Itasca’s founders pioneered better automation in DSD receiving in the 1990’s. Today, this technology has more installations for both spot-sell and pre-sell Direct Store Delivery vendors than any other software provider. While under multiple different names today, the same core technology is also an optional part of the Itasca Inventory Optimization solution.
“Combined with a CGO solution that’s second-to-none, Itasca DSD Receiving allows retailers to utilize the same database that they’ve taken time to ensure is accurate for the automated ordering process.”
The synergy that emerges here reduces workload on IT departments who support store applications, and reduces confusion at store level as the combination of solutions often eliminates handhelds in the stores.
Itasca DSD Receiving improves the efficiency and accuracy of processing DSD vendor invoices and credits, while stopping unauthorized merchandise from entering the store. Multiple receiving methods allow retailers to tailor the receiving process based on the type of vendor, their EDI capabilities and their historical accuracy and performance.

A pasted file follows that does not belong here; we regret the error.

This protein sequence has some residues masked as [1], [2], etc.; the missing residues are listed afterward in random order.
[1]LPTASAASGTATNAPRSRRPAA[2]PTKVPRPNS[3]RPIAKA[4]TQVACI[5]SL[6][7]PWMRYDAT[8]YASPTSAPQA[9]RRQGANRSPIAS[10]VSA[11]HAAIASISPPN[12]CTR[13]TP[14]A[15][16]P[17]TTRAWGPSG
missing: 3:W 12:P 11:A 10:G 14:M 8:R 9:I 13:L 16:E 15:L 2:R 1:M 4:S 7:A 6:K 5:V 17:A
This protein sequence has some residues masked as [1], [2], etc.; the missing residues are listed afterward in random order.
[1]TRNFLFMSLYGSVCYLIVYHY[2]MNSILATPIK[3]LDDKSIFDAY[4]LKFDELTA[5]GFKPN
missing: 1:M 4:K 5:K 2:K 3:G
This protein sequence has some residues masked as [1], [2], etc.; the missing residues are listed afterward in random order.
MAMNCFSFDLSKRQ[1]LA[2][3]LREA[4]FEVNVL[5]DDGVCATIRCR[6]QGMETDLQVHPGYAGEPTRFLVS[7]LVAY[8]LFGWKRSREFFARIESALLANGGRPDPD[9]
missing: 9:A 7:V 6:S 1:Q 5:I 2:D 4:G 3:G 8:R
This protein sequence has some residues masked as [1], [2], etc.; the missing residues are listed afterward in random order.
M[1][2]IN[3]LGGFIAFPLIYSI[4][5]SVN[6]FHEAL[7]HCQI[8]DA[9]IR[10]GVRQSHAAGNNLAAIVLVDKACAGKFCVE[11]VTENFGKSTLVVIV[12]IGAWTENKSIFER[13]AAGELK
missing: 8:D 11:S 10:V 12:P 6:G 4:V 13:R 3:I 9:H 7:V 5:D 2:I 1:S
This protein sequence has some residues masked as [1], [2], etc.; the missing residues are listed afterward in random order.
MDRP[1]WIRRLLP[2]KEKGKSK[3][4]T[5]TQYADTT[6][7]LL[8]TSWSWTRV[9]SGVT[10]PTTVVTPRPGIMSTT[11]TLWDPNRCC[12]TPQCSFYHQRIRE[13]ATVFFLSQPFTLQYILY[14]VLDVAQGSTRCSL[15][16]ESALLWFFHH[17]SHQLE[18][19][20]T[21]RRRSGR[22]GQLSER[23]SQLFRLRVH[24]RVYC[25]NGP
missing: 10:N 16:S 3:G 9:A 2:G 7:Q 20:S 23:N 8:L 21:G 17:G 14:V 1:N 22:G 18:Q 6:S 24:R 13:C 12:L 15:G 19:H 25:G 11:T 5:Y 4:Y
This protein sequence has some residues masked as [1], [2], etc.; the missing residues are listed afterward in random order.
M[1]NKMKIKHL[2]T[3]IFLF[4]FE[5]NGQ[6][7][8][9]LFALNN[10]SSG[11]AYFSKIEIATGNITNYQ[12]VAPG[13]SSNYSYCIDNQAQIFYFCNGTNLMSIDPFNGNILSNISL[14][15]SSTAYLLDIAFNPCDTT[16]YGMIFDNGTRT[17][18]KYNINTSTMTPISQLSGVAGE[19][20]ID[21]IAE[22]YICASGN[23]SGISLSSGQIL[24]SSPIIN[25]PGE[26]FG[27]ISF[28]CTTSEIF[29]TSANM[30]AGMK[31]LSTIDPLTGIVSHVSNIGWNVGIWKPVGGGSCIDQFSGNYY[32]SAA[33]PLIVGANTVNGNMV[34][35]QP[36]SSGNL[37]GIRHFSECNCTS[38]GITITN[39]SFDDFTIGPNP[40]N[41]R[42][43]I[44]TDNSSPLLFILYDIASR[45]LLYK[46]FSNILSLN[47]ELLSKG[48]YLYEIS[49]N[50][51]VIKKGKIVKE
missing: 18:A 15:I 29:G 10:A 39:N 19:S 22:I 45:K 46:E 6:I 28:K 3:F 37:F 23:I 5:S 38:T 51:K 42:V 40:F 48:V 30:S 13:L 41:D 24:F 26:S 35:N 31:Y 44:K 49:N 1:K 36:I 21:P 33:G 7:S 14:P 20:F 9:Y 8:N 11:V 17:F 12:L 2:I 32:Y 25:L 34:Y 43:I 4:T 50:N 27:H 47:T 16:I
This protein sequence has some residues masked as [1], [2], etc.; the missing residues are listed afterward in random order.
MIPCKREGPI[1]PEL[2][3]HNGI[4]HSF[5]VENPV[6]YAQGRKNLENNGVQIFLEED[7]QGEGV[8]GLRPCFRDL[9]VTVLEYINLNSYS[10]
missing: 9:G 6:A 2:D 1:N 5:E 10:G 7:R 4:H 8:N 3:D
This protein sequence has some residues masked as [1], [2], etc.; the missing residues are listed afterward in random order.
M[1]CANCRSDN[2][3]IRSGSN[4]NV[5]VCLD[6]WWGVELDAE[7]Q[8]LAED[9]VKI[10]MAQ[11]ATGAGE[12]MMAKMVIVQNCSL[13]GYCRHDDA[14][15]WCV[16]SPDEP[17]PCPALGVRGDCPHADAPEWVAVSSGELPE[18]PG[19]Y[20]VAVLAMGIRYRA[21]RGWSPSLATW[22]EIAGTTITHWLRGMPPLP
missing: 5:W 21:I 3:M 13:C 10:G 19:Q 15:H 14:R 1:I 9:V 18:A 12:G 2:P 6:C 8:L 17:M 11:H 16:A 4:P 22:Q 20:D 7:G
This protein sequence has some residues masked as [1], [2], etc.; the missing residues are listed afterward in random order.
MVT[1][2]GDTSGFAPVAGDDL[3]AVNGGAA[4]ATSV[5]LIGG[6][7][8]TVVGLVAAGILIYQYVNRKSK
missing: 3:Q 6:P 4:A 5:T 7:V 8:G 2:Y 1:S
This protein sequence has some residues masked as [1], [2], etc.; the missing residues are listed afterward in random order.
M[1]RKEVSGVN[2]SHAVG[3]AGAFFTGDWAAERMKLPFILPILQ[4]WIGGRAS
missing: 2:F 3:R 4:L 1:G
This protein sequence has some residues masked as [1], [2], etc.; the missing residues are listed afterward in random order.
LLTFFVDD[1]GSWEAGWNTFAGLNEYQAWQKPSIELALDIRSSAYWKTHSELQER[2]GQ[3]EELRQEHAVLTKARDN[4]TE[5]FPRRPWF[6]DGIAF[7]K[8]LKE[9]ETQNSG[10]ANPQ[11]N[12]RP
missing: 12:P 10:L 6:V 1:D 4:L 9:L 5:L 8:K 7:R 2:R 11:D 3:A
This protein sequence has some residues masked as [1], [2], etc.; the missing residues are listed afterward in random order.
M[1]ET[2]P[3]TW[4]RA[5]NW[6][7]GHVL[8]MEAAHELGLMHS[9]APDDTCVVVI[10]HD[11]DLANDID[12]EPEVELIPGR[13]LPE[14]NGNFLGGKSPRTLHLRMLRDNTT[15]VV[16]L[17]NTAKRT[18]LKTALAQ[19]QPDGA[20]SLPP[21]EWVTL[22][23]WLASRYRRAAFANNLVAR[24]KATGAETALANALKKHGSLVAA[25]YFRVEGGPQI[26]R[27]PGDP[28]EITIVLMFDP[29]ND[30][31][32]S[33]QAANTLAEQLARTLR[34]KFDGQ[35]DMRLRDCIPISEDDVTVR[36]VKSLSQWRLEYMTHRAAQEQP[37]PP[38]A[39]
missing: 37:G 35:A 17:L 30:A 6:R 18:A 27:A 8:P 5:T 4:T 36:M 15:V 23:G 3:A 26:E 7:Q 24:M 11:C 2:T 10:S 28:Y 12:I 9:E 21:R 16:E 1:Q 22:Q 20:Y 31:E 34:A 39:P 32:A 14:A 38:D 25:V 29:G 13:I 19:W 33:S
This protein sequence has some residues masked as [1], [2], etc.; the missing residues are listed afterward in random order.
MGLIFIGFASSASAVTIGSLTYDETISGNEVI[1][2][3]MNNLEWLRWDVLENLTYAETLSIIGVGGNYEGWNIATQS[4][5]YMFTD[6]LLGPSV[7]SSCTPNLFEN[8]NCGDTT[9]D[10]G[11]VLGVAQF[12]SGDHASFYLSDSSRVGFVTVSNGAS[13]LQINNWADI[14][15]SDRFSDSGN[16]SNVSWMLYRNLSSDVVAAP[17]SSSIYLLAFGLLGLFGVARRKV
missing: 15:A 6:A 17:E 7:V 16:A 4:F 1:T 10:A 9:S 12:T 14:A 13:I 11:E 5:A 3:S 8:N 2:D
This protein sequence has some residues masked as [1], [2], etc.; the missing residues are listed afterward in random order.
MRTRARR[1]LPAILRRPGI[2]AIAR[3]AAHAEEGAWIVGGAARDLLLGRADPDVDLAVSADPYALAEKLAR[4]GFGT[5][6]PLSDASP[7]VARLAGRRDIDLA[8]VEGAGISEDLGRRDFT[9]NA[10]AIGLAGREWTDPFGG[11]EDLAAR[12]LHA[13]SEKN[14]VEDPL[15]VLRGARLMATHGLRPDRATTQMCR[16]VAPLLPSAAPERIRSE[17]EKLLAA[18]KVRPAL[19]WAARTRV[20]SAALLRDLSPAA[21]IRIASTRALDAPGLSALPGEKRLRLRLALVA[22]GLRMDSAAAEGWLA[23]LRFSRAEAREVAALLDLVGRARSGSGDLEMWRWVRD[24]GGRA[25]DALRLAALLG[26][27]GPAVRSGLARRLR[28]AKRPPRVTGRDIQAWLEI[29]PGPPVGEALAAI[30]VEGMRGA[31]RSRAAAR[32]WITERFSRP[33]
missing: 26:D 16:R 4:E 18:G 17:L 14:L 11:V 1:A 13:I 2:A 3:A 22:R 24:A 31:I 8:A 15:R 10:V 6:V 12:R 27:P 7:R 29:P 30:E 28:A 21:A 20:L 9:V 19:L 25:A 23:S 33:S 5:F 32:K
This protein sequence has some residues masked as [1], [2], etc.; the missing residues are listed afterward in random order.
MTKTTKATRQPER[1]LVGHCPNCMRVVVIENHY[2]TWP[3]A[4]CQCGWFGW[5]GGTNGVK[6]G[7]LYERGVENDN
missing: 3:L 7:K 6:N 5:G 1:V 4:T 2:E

We are sometimes asked...
How did the DSD vendor community accept the orders from the stores? Did any pushback exist?
As it is with any change in the current process or status quo, there can always be some that resist the changes, often because it takes away a level of control of the process that was once had. In this case, in talking to our customers who have implemented DSD ordering, there was an element of this, but once the vendors saw that the orders were truly accurate and that the demand signals were driving the orders, they truly understood the benefits.
- We had several DSD vendors at our bi-annual User Conference this year and they told our attendees that after the first few speedbumps and push-backs, their driver community had embraced it completely.
- Customers who have implemented ordering in DSD categories utilize a common best practice when vendors disagree with the order quantity. Since arbitrary order adjustment often causes other problems, they want vendors to trust the orders as they are. So, unless there's a blatant error in the Perpetual Inventory (one of the main reasons order quantities are "off"), the order stands. In order to verify, and to possibly prove to the store that it needs additional supply, they are given a handheld device to go and check the counts. If there is a discrepancy, they do a count update and re-run the order.